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"Buenos dias", "buenas noches" -- this was the first words in a foreign language I heard in my life, as a three-year old boy growing up in developing post-war Western Germany, where the first gastarbeiters had arrived from Spain. Fascinated by the strange sounds, I tried to get to know some more languages, the only opportunity being TV courses of English and French -- there was no foreign language education for pre-teen school children in Germany yet in those days. Read more



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What is English? And Why Should We Care?

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To find some answers Tim Machan explores the language's present and past, and looks ahead to its futures among the one and a half billion people who speak it. His search is fascinating and important, for definitions of English have influenced education and law in many countries and helped shape the identities of those who live in them.


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Medical Writing in Early Modern English

Edited by Irma Taavitsainen and Paivi Pahta

This volume provides a new perspective on the evolution of the special language of medicine, based on the electronic corpus of Early Modern English Medical Texts, containing over two million words of medical writing from 1500 to 1700.


Book Information

   

Title: Prosody in Alaryngeal Speech
Written By: Maya van Rossum
URL: http://www.lotpublications.nl/index3.html
Series Title: LOT Dissertation Series
Description:

Effective speech communication relies on a speaker's ability to convey a
message. The most basic requirement for speech is a sound source, normally
the larynx (voice box). The normal speaker depends on the fine-tuning
capabilities of the larynx to vary F0, intensity and duration, which are
essential to convey the prosodic structure of an utterance. Pitch changes,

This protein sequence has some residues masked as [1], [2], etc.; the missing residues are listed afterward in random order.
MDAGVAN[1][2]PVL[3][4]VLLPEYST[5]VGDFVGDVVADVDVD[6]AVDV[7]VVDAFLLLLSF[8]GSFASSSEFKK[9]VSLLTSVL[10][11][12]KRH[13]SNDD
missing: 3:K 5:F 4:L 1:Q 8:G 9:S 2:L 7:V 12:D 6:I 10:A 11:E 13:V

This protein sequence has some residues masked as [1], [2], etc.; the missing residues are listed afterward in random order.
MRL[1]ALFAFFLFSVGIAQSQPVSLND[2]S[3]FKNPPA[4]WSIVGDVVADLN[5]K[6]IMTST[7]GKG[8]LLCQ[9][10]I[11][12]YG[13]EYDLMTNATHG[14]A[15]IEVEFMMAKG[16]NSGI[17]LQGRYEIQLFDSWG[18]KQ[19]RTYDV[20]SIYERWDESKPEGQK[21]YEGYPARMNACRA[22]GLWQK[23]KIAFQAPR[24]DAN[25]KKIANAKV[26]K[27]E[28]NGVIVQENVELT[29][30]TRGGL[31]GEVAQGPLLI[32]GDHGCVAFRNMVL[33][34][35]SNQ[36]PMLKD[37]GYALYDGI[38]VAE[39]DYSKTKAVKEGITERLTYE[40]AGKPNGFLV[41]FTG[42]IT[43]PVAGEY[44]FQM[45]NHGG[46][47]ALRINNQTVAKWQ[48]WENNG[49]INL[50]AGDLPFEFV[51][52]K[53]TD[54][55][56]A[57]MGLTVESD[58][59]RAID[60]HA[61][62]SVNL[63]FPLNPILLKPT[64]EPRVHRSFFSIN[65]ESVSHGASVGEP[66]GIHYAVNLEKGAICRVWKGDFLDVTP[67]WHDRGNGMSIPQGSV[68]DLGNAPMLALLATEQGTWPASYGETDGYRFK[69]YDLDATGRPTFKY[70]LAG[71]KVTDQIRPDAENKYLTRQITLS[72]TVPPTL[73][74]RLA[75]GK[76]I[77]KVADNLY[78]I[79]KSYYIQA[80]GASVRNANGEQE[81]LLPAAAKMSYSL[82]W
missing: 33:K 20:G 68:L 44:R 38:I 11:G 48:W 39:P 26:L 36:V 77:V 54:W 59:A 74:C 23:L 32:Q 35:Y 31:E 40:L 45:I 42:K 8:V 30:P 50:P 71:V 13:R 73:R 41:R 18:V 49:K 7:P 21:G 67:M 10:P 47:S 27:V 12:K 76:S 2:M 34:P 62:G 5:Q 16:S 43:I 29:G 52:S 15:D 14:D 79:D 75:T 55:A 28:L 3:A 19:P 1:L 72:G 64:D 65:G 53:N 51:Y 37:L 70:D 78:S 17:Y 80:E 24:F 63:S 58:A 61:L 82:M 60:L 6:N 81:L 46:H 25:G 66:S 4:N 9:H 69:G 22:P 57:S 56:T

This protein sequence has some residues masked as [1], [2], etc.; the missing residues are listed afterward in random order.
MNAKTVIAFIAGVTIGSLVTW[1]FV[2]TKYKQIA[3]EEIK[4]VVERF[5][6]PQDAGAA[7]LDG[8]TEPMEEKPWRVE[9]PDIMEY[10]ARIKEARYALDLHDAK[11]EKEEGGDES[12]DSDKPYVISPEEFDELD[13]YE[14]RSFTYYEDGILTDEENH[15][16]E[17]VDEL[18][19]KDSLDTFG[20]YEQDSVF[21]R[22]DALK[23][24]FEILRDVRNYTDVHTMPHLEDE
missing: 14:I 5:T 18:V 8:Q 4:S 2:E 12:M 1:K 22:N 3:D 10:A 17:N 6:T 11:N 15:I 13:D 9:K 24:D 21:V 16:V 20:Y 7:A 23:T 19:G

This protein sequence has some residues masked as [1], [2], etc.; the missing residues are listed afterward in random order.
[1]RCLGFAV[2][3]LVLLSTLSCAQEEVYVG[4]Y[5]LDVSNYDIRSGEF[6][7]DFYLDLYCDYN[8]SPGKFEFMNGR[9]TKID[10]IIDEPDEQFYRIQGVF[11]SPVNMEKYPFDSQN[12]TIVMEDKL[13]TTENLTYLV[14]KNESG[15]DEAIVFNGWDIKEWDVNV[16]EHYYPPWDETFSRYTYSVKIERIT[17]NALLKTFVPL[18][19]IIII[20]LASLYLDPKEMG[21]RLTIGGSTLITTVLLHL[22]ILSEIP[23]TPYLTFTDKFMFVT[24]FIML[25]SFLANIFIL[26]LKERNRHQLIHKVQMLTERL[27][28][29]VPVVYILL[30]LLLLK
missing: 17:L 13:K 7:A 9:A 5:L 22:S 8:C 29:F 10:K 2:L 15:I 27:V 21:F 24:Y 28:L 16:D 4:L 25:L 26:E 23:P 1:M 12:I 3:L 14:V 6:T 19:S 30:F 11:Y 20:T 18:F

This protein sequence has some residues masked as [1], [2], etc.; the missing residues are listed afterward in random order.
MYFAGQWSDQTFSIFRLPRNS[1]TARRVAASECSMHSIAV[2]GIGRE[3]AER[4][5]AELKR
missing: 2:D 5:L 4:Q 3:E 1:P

for example, accentuate the important words in a sentence. Words are also
lengthened or pauses inserted after words to signal the end of a phrase or
sentence. The research presented in this dissertation focused on speakers
who have had a laryngectomy (surgical removal of the larynx). These
alaryngeal speakers rely on an alternative sound source, namely mucosa and
muscle situated at the entrance to the esophagus. Alaryngeal speakers'
control over this alternative voice is limited.

A series of perception experiments revealed that alaryngeal speakers who
were able to vary the relevant prosodic cues consistently, conveyed
prosodic intent more accurately than speakers who could not. However,
speakers who had no, or no consistent control over the relevant prosodic
cues, often managed to signal, for example, the intended accented word, or
managed to convey the correct phrasing. This was achieved by manipulating,
albeit inconsistently, other – sometimes unexpected - prosodic cues that
are not normally associated with the prosodic function in question. It is
therefore important to investigate which prosodic cues are still present in
an alaryngeal speaker's speech. Through subsequent training of those cues
that are still available, it might be possible to improve the speaker's
overall communicative effectiveness.

Publication Year: 2005
Publisher: Netherlands Graduate School of Linguistics / Landelijke (LOT)
Review: Not available for review. If you would like to review a book on The LINGUIST List, please login to view the AFR list.
BibTex: View BibTex record
Linguistic Field(s): Phonetics
Issue: All announcements sent out by The LINGUIST List are emailed to our subscribers and archived with the Library of Congress.
Click here to see the original emailed issue.

Versions:
Format: Electronic
ISBN: 9076864748
ISBN-13: N/A
Pages: 175
Prices: U.S. $ free
Europe EURO 23,17